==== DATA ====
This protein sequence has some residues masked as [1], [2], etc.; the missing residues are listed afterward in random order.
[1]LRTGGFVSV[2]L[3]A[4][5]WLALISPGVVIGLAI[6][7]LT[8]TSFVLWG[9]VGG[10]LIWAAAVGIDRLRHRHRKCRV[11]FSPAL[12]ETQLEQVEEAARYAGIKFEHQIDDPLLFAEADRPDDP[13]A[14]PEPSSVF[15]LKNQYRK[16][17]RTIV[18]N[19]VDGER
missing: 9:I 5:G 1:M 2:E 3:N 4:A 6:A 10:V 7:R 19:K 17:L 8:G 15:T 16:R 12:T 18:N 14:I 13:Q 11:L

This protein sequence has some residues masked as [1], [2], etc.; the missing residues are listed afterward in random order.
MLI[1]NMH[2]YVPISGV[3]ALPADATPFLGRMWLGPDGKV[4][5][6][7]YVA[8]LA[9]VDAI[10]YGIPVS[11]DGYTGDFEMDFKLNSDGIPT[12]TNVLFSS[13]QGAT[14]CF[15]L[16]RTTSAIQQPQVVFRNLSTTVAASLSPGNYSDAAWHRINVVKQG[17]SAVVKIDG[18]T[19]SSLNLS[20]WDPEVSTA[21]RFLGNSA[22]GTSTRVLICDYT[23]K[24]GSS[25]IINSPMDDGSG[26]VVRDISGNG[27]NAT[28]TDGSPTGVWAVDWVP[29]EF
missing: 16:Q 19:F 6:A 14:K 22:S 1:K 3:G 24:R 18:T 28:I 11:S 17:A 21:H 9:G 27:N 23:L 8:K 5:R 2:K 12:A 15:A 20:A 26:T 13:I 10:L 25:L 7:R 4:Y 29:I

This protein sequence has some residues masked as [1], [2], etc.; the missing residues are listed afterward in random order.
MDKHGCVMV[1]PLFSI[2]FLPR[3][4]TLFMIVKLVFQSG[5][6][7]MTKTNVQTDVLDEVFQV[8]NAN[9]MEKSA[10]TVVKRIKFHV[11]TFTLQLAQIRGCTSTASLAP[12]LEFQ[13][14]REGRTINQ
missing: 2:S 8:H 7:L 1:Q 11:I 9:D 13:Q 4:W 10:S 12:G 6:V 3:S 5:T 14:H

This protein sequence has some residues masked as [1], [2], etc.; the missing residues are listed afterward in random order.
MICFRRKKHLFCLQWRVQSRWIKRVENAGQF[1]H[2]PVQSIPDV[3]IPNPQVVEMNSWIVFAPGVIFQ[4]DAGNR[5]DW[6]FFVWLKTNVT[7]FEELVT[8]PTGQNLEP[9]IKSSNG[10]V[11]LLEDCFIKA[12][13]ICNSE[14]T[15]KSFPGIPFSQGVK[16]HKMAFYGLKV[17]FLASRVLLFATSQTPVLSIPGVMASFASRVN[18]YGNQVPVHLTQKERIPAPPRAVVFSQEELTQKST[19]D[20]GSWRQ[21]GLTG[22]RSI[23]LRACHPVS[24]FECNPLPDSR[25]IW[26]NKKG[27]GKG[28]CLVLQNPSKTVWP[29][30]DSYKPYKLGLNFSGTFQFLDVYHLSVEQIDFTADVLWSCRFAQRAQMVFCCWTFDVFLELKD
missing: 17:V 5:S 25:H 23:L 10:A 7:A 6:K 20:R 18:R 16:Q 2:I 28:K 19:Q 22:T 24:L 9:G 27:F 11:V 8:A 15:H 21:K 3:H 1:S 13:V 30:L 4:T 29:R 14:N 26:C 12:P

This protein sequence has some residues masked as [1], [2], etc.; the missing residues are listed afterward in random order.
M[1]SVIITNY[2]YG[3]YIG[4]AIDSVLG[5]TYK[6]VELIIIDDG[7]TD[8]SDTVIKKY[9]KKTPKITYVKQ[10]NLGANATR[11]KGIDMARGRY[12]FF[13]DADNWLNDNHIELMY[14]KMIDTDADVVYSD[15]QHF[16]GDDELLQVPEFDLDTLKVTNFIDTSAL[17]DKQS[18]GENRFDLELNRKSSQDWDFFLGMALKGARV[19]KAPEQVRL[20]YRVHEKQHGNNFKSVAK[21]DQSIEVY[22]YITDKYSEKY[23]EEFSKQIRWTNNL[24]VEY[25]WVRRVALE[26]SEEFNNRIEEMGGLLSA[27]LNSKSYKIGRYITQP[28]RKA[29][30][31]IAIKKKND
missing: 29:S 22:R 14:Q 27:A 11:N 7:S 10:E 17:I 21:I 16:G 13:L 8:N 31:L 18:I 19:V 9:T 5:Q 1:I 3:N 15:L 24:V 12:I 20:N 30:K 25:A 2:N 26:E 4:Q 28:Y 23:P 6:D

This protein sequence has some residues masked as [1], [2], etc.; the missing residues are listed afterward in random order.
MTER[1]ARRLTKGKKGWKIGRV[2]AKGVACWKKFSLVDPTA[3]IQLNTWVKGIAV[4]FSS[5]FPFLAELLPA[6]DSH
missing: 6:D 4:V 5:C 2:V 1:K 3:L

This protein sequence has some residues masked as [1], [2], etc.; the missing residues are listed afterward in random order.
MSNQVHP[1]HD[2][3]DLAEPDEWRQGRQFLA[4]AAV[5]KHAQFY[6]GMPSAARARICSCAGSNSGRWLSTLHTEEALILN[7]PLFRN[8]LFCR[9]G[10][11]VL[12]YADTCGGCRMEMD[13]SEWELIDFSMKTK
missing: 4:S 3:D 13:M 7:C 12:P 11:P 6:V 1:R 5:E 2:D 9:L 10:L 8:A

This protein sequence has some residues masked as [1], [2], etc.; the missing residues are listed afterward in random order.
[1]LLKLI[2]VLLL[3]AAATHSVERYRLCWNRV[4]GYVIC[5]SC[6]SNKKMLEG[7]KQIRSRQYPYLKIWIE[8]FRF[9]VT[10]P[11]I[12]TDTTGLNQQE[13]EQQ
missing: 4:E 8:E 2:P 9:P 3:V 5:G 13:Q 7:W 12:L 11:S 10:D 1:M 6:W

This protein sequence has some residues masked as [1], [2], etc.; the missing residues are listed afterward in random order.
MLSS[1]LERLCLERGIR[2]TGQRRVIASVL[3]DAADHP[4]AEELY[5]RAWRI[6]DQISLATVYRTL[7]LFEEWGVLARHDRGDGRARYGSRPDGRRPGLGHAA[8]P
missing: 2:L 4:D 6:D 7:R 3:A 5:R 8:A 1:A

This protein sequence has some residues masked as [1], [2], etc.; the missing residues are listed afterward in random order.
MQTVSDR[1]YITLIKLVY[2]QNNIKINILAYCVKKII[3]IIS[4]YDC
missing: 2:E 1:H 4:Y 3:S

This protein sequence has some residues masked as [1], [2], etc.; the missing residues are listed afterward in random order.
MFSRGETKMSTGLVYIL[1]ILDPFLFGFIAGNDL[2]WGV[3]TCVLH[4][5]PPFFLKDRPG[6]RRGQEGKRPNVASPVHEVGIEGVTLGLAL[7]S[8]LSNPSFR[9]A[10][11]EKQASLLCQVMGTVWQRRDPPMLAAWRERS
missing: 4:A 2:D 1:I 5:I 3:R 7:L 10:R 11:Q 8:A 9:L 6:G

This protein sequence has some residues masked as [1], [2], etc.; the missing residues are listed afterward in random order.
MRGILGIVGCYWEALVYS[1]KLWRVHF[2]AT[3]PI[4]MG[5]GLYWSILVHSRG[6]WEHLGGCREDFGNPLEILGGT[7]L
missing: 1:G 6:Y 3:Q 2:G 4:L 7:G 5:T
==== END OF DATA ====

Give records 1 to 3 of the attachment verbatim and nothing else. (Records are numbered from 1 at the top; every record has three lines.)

This protein sequence has some residues masked as [1], [2], etc.; the missing residues are listed afterward in random order.
[1]LRTGGFVSV[2]L[3]A[4][5]WLALISPGVVIGLAI[6][7]LT[8]TSFVLWG[9]VGG[10]LIWAAAVGIDRLRHRHRKCRV[11]FSPAL[12]ETQLEQVEEAARYAGIKFEHQIDDPLLFAEADRPDDP[13]A[14]PEPSSVF[15]LKNQYRK[16][17]RTIV[18]N[19]VDGER
missing: 9:I 5:G 1:M 2:E 3:N 4:A 6:A 10:V 7:R 19:K 17:L 8:G 15:T 16:R 12:T 18:N 14:I 13:Q 11:L

This protein sequence has some residues masked as [1], [2], etc.; the missing residues are listed afterward in random order.
MLI[1]NMH[2]YVPISGV[3]ALPADATPFLGRMWLGPDGKV[4][5][6][7]YVA[8]LA[9]VDAI[10]YGIPVS[11]DGYTGDFEMDFKLNSDGIPT[12]TNVLFSS[13]QGAT[14]CF[15]L[16]RTTSAIQQPQVVFRNLSTTVAASLSPGNYSDAAWHRINVVKQG[17]SAVVKIDG[18]T[19]SSLNLS[20]WDPEVSTA[21]RFLGNSA[22]GTSTRVLICDYT[23]K[24]GSS[25]IINSPMDDGSG[26]VVRDISGNG[27]NAT[28]TDGSPTGVWAVDWVP[29]EF
missing: 16:Q 19:F 6:A 14:K 22:S 1:K 3:G 24:R 18:T 28:I 11:S 17:A 21:H 9:G 27:N 23:L 8:K 5:R 2:K 12:A 15:A 20:A 26:T 13:I 10:L 25:L 7:R 4:Y 29:I

This protein sequence has some residues masked as [1], [2], etc.; the missing residues are listed afterward in random order.
MDKHGCVMV[1]PLFSI[2]FLPR[3][4]TLFMIVKLVFQSG[5][6][7]MTKTNVQTDVLDEVFQV[8]NAN[9]MEKSA[10]TVVKRIKFHV[11]TFTLQLAQIRGCTSTASLAP[12]LEFQ[13][14]REGRTINQ
missing: 2:S 8:H 7:L 1:Q 11:I 9:D 13:Q 4:W 10:S 12:G 6:V 3:S 5:T 14:H